In Ireland, the first day of February marks the start of Spring, as an old poem we learnt in school states: Anois teacht an Earraigh beidh an lá dul chun síneadh, – “Now Spring is coming and the days will start getting longer“. It is the Celtic feast of Imbolc, one of their four great seasonal fire festivals, this one halfway between solstices, with themes of light and fertility, hidden seeds and new life.
In the Irish Christian calendar this became St Brigid’s Day, (Lá Fhéile Bríde), which this year is marked for the first time by a Bank Holiday and has given rise to a lot of interest in Brigid, especially here in County Kildare.. This interest in the feminine principle in nature and spirituality reflects a desire to move away the predominant patriarchal and power-based paradigm found in Western society – and in most religious traditions – and to find new ways of thinking and relating and being.
From a spiritual vantage point our major life task is much larger than making money, finding a mate, having a career, raising children, looking beautiful, achieving psychological health, or defying aging, illness, and death. It is a recognition of the sacred in daily life — a deep gratitude for the wonders of the world and the delicate web of inter-connectedness between people, nature and things — a recognition that true intimacy based on respect and love is the measure of a life well lived. This innate female spirituality underlies an often unspoken commitment to protect our world from the ravages of greed and violence
Joan Borysenko, A Woman’s Book of Life: The Biology, Psychology, and Spirituality of the Feminine Life Cycle
Sometimes the programming we grew up with is not the best tool for cultivating appreciation and contentment, especially our deep-rooted impulse to imagine how much better things could be than they actually are now.
My progress report
concerning my journey to the palace of wisdom is discouraging.
I lack certain indispensable aptitudes.
Furthermore, it appears
that I packed the wrong things.
James Baldwin, 1924 – December 1, 1987, American Writer, Inventory/ On Being 52 in Jimmy Blues: And other poems
I can’t offer you a finite list of things for you to do, nor can I tell you exactly how you can smile at fear.
I’m working with turning up the edges of my mouth when I feel anxious. The advice I give myself is: Don’t avoid the opportunity to grin back at fear.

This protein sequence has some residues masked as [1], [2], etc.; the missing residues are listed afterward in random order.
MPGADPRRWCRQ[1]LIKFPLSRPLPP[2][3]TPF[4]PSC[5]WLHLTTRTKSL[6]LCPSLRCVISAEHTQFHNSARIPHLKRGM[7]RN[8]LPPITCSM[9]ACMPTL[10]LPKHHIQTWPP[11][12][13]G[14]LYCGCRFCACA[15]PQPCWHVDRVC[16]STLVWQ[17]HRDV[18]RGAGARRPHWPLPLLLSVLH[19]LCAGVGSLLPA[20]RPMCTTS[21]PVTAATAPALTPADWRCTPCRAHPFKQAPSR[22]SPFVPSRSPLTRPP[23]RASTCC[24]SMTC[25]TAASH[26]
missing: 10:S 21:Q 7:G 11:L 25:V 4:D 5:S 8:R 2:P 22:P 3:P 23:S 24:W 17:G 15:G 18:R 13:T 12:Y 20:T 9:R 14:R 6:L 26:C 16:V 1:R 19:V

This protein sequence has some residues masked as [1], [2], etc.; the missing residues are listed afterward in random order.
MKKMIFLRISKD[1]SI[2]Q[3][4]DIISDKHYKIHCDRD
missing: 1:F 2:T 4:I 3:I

And if you can dive into that empty feeling in the pit of your stomach, well, that would be excellent!
We each have to find our own inner grin
Come, my friends,
T’is not too late to seek a newer world.
Alfred Lord Tennyson, Ulysses
Do you know where the disease lies which keeps you from reaching enlightenment? It lies where you have no faith in yourself.
When faith in yourself is lacking you find yourself hurried by others in every possible way. At every encounter you are no longer your own master; you are driven about by others this way and that. All that is required is all at once to cease leaving yourself in search of something external. When this is done you will find yourself no different from the Buddha.
From the Rinzai Roku, the recorded sayings and doings of Zen master Rinzai Gigen Zenji, died 866 CE
When we practice meditation, we express confidence in the simple yet powerful gesture of opening to whatever arises during our meditation session. We may come to our meditation with the hope of reducing our stress or perfecting our technique or maybe even attaining enlightenment. But we very soon discover that the practice requires that we drop such ambition and sit still on the cushion, letting go of our internal dialogue, opening to our world — very simply, very directly.
When we examine this experience of opening, we find that we are expressing a part of ourselves that we may tend to overlook: we are expressing our ability to trust ourselves completely. In order to open — in meditation and in life in general — we must let go of our familiar thoughts and emotions, we must step out from behind the safe curtain of our inner rehearsals and onto the stage of reality, even if it’s for just a brief moment. When we open on the cushion, we renounce our attachment to our emotional security blanket, over and over again. We drop our pretence and our story lines and stand naked in the midst of uncertainty — the very essence of confidence itself.
Maybe we would like to protect ourselves, but instead we have the courage to let go, and such courage naturally blossoms into the confidence to be fully open
Michael Carroll, Bringing Spiritual Confidence to the Workplace